What I talk about when I talk about… |||

Why I write

A photo of a typewriter with the words ‘Write something’ on the paper in the typewriter roll Photo by Markus Winkler on Unsplash

I don’t write to be heard or, more accurately, to have my thoughts read. That might be an odd thing to write on a publicly accessible self-publishing website.

You’ve got nothing to say but you say it anyway

So Simpatico by Villagers

I could pretend that having achieved my ambition to get my name in print in 2006 – I was a co-author of The London Collection – means I don’t have an unquenched thirst in that regard, but the truth is I don’t think I have anything to say. There’s no story I feel compelled to tell. (Yet.) I do not have a story in me that could effect a positive transformation in the world. (Yet.) I swear this isn’t false self-deprecation. (Yet.)

I write to think

For the best part of a fortnight, before I committed anything to digital paper, I had the opening line of this blog post swirling around my head: “I write to think.” And then I wrote it. And then I changed it to add “I write because I think”. So I immediately doubled my starting point because I started writing. And then more thoughts came into my head because there was more room for them and because there was something external to bounce off and generate more words.

Writing thoughts down allows more thoughts to flow. And so I write my thoughts, then I look at my thoughts, then I think some more, and my thoughts evolve, develop, sometimes transform.

So the sometimes virtuous, sometimes vicious cycle goes.1

I write to get things out of my head

My internal monologue speaks for itself
So I let it all out, drag myself from the shelf

You Could Keep Me Talking by The Leisure Society

As someone with a strong inner voice I have an almost constant companion talking to me.2 This is in stark contrast to my default taciturn exterior. Maybe there’s some force-balance thing going on there. Direction of causality to be debated.

Sometimes my inner voice is commentating on what I’m doing or saying as I’m doing or saying it – like when people on tv have producers talking to them through their earpieces.

Sometimes it’s more of a Socratic dialogue working through problems, generating ideas, critiquing conversations or meetings I’ve just had.

Sometimes it – I – will think of a creative turn of phrase that in all honesty will never see the light of day no matter how clever or witty or inspiring I think it is.

More often, I will be thinking of song lyrics written by people more productively creative – actual creators who, even if I think I could do better, actually do, unlike me. To be more accurate, when I’m hearing song lyrics, I’m usually playing the song in my head rather than reciting the lyrics cold – the classic earworm.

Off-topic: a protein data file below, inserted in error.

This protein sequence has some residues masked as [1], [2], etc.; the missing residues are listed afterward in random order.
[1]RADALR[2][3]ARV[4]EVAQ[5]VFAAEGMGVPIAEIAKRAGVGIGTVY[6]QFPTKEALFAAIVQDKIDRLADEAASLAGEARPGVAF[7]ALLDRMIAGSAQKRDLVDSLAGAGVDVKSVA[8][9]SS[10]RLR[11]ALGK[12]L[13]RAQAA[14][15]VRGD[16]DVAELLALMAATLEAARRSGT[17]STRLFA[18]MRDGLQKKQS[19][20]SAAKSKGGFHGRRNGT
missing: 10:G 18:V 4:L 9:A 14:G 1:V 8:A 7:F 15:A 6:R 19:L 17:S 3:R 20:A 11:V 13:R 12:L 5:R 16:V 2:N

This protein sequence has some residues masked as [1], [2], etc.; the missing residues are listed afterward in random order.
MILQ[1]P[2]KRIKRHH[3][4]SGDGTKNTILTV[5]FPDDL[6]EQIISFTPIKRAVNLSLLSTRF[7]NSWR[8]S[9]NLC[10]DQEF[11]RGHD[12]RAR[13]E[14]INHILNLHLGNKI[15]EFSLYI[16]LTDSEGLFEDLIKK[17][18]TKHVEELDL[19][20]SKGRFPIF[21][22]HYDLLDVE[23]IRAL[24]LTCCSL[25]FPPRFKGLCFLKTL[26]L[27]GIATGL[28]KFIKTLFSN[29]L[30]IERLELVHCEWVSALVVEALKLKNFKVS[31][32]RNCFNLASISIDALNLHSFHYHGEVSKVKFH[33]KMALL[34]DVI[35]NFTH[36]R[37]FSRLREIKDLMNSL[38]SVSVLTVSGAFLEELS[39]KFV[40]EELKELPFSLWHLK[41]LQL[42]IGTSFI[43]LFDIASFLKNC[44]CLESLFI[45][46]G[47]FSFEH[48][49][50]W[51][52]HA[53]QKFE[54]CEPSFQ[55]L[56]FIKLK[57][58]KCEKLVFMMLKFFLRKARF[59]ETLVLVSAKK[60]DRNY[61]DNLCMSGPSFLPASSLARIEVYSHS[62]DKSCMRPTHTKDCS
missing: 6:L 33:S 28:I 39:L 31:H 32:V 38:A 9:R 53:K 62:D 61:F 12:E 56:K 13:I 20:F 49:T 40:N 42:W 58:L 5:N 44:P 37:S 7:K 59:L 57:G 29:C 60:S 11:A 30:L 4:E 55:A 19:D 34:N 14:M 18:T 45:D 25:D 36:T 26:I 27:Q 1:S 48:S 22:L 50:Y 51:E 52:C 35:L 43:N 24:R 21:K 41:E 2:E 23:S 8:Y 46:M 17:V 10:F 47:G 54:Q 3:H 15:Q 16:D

Increasingly rarely, thankfully,3 my inner voice is hurling toxic criticism at me. Nowadays, I’m well equipped to ignore it, after a few sessions with a professional coach.

I find it therapeutic to make the internal monologue external (which is not the same as making it public). That’s when the line between writing because I think and writing to think blurs.

I write to know what I’m feeling

Sometimes I’ll have a feeling but my inner voice and I have no words or at best inadequate words to describe it. If I can’t get it out of my head, it will turn itself into what it chooses and grow into more than a feeling.4

Writing the feeling down, however inarticulately at first, lets me examine it as a curious observer. I should be clear: these feelings are not always good nor are they always bad: their common characteristic is they’re amorphous. Writing simply helps me to work out what the feeling really is, why it is, what I need to do with it.

Recently, for example, by writing in my daily journal about my grumpiness when it happens, I’ve worked out that not doing physical exercise is detrimental to my moods. I already knew it enhanced my mood. What I didn’t realise was not doing it has a negative, not just a neutral, effect.

Some people process feelings by ‘thinking out loud’. I write.

I write as a teeny, tiny act of rebellion

There’s a part of me that recognises I have a certain facility with words. And another part of me feels that only using that talent for work, when I’m being paid to apply it to help drive a behaviour to benefit a business, is a waste, is wrong.

What could be a better rebellion against the ultra-capitalist notion that everything has to have an ROI and drive economic growth than to do something for the hell of it? To put something out in the world, just to be creative, without expectation or need for a ‘value exchange’?

I won’t bring about the fall of capitalism with my words but I am at least temporarily free of my chains in the moments when I write purely because writing is its own reward. Because to write for my own sake – for the joy and pain of writing and nothing else – is to be free, is to be me, is to be.

I write to think. I think therefore I write. I write therefore I am.

  1. The editing process – or rather, art – which has excised at least 1,000 words from this blog post before publication, is a whole different beast.↩︎

  2. Until relatively recently, I assumed this was normal but apparently not everyone has an inner monologue. Not gonna lie, finding that out was a huge shock.↩︎

  3. Three adverbs in a row! Go directly to writing jail. Do not pass Go. Do not collect $200.↩︎

  4. That’s two earworms for the price of one sentence right there.↩︎

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